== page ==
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Abbott absorbable stent shows good results


2 Star


Abbott absorbable stent shows good results

Our Review Summary

Compare this story with one published by the Wall Street Journal four days earlier – even before the study was presented at a conference.  The tone and the framing were markedly different.

Reuters offered:  “proven safe and effective…promising” and even allowed a researcher to predict future uses without any data.

The WSJ, on the other hand, offered:  “it isn’t clear if the Absorb device offers a worthwhile tradeoff”  and more.


Why This Matters

Users of our site have told us they appreciate our cross-media comparisons.  This is a classic example of healthy skepticism in one story – perhaps largely because of the presence of an independent expert – and the absence of both in another.


Does the story adequately discuss the costs of the intervention?

Not Satisfactory

No discussion of costs.

The Wall Street Journal, by comparison, at least reported: “Abbott expects to charge more for the Absorb device than the permanent, medicated stents currently available, which cost around $1,500 to $2,000.”

Does the story adequately quantify the benefits of the treatment/test/product/procedure?

Not Satisfactory

The story simply stated, “no blood clots were reported among patients who were far enough along in testing to be evaluated.”

Yet the first sentence says the device “has proven safe and effective.”

The story begs a much broader much discussion of what benefits one would hope for from device implantation – and how this study (as the Wall Street Journal reported) raises perhaps more questions than it answers.

Does the story adequately explain/quantify the harms of the intervention?

Not Satisfactory

The story simply stated: “Abbott said 6.9 percent of patients suffered major cardiac events — including heart attacks — over a 12-month period, which the device maker described as a low rate.”  Do independent experts consider that a low rate?  We wouldn’t know from the story.  And is a 12-month period sufficient to call the device “proven safe and effective” as the opening sentence does?

Does the story seem to grasp the quality of the evidence?

Not Satisfactory

The story provided only scant explanation of how the study was done and no critical evaluation of the quality of the evidence. It never justifies the first sentence that says the device “has proven safe and effective.”  The absence of an independent perspective was felt here as much as anywhere.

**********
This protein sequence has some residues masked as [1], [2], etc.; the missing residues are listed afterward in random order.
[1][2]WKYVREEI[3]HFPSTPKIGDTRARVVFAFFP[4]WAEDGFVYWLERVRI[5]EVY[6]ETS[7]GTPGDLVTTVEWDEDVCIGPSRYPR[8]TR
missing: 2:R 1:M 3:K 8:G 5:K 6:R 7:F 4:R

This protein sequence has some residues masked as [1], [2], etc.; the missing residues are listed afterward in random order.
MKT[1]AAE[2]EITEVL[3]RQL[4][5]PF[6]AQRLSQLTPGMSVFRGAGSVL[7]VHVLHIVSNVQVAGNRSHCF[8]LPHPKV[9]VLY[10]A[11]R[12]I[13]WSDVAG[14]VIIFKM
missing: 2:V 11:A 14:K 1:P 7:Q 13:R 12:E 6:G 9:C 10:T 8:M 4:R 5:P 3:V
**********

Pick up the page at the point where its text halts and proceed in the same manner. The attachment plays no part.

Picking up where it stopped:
Does the story commit disease-mongering?


No overt disease mongering.

Does the story use independent sources and identify conflicts of interest?

Not Satisfactory

No independent source was quoted. And the story never stated who paid for the study or whether the quoted researcher has any financial ties to the manufacturer.

Does the story compare the new approach with existing alternatives?

Not Satisfactory

Any comparison given was a one-sided, conflicted viewpoint, such as that given by the lead researcher:

  • current stents are essentially “cages” that hamper the flexibility of arteries and make them more prone to reclogging as they develop scar tissue and plaque builds up.
  •  Absorb and stents like it will likely be the next generation of stents and ultimately improve outcomes for patients.
  • He said bioresorbable materials have great potential for other uses, particularly for stents to repair the pulmonary arteries and aortas of babies.

But here’s how the WSJ story offered a comparison through the eyes of someone not connected with the study:

  • “it isn’t clear if the Absorb device offers a worthwhile trade-off, said Renu Virmani, president and medical director at the CVPath Institute in Maryland, which researches heart disease. Doctors will have to work harder to pick the right device size and implant it carefully with Absorb, compared with metal stents, she says. They are also thicker than Xience stents at a time companies are touting slender profiles that may leave less surface exposed to passing blood cells that can clot. Absorb hasn’t shown clot-related issues thus far. But its thickness may mean patients can’t quickly get off anticlotting drugs that can carry bleeding risks and complicate care, doctors say.


Does the story establish the availability of the treatment/test/product/procedure?


It’s clear from the story that the device is available in Europe but not in the US.

Does the story establish the true novelty of the approach?


The relative novelty of the new device is apparent from the story.

Does the story appear to rely solely or largely on a news release?

Not Applicable

Not applicable because we can’t be sure of the extent to which the story relied on a news release.  We do know that no independent expert was quoted in the story.

Total Score: 3 of 9 Satisfactory


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